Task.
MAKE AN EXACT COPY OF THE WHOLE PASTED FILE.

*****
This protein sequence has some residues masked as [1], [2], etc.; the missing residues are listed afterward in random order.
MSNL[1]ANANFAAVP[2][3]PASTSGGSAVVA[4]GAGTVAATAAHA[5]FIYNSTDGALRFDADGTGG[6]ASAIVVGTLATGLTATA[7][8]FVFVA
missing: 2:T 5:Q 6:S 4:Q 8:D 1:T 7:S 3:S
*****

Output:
This protein sequence has some residues masked as [1], [2], etc.; the missing residues are listed afterward in random order.
MSNL[1]ANANFAAVP[2][3]PASTSGGSAVVA[4]GAGTVAATAAHA[5]FIYNSTDGALRFDADGTGG[6]ASAIVVGTLATGLTATA[7][8]FVFVA
missing: 2:T 5:Q 6:S 4:Q 8:D 1:T 7:S 3:S